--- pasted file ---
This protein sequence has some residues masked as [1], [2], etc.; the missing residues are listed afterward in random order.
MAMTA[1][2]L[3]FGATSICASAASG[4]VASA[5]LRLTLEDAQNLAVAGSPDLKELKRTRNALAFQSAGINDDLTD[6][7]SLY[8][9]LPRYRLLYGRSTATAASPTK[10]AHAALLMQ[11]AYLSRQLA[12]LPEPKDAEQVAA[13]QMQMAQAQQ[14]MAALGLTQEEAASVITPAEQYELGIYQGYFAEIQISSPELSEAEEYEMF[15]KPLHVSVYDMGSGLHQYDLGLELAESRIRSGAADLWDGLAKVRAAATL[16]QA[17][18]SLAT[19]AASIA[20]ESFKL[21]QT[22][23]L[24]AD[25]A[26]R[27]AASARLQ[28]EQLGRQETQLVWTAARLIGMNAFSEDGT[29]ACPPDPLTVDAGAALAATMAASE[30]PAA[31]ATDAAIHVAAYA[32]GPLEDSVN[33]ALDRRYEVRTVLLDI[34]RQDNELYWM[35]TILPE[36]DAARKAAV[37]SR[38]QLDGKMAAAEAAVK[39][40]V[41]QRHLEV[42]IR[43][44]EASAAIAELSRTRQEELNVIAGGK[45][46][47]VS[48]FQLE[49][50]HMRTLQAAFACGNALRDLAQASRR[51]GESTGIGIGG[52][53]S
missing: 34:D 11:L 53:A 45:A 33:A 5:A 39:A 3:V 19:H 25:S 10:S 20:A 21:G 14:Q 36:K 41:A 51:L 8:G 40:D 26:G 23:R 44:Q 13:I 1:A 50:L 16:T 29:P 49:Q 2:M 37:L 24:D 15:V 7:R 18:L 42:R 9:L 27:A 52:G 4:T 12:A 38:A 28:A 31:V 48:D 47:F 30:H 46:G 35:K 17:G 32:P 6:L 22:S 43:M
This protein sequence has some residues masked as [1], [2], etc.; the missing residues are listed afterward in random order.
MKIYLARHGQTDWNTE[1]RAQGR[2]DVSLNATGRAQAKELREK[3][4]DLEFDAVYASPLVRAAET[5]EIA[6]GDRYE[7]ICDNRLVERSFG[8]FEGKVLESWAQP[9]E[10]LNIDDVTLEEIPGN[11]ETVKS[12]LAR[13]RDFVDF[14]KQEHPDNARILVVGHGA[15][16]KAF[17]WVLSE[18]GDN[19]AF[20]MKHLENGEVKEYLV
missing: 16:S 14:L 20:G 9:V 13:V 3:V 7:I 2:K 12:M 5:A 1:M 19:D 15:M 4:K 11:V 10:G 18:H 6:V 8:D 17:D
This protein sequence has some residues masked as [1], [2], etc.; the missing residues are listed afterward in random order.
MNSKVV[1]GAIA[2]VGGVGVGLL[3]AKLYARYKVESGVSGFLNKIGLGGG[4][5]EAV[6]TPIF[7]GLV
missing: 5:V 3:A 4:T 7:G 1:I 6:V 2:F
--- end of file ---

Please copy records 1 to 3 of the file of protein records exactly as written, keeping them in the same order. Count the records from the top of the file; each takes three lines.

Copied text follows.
This protein sequence has some residues masked as [1], [2], etc.; the missing residues are listed afterward in random order.
MAMTA[1][2]L[3]FGATSICASAASG[4]VASA[5]LRLTLEDAQNLAVAGSPDLKELKRTRNALAFQSAGINDDLTD[6][7]SLY[8][9]LPRYRLLYGRSTATAASPTK[10]AHAALLMQ[11]AYLSRQLA[12]LPEPKDAEQVAA[13]QMQMAQAQQ[14]MAALGLTQEEAASVITPAEQYELGIYQGYFAEIQISSPELSEAEEYEMF[15]KPLHVSVYDMGSGLHQYDLGLELAESRIRSGAADLWDGLAKVRAAATL[16]QA[17][18]SLAT[19]AASIA[20]ESFKL[21]QT[22][23]L[24]AD[25]A[26]R[27]AASARLQ[28]EQLGRQETQLVWTAARLIGMNAFSEDGT[29]ACPPDPLTVDAGAALAATMAASE[30]PAA[31]ATDAAIHVAAYA[32]GPLEDSVN[33]ALDRRYEVRTVLLDI[34]RQDNELYWM[35]TILPE[36]DAARKAAV[37]SR[38]QLDGKMAAAEAAVK[39][40]V[41]QRHLEV[42]IR[43][44]EASAAIAELSRTRQEELNVIAGGK[45][46][47]VS[48]FQLE[49][50]HMRTLQAAFACGNALRDLAQASRR[51]GESTGIGIGG[52][53]S
missing: 34:D 11:L 53:A 45:A 33:A 5:A 39:A 3:V 19:H 25:S 10:S 20:A 21:G 14:Q 36:K 41:A 51:L 8:G 40:D 26:G 23:R 44:Q 13:I 1:A 50:L 16:T 29:P 49:Q 2:M 37:L 24:D 15:V 7:R 18:L 42:R 9:L 27:A 52:G 4:T 12:A 38:A 28:A 31:V 48:D 47:F 30:H 46:G 35:K 17:G 32:P 6:L 22:S 43:M
This protein sequence has some residues masked as [1], [2], etc.; the missing residues are listed afterward in random order.
MKIYLARHGQTDWNTE[1]RAQGR[2]DVSLNATGRAQAKELREK[3][4]DLEFDAVYASPLVRAAET[5]EIA[6]GDRYE[7]ICDNRLVERSFG[8]FEGKVLESWAQP[9]E[10]LNIDDVTLEEIPGN[11]ETVKS[12]LAR[13]RDFVDF[14]KQEHPDNARILVVGHGA[15][16]KAF[17]WVLSE[18]GDN[19]AF[20]MKHLENGEVKEYLV
missing: 16:S 14:L 20:G 9:V 13:V 3:V 7:I 2:K 12:M 5:A 1:M 19:D 15:M 4:K 11:V 10:G 18:H 6:V 8:D 17:D
This protein sequence has some residues masked as [1], [2], etc.; the missing residues are listed afterward in random order.
MNSKVV[1]GAIA[2]VGGVGVGLL[3]AKLYARYKVESGVSGFLNKIGLGGG[4][5]EAV[6]TPIF[7]GLV
missing: 5:V 3:A 4:T 7:G 1:I 6:V 2:F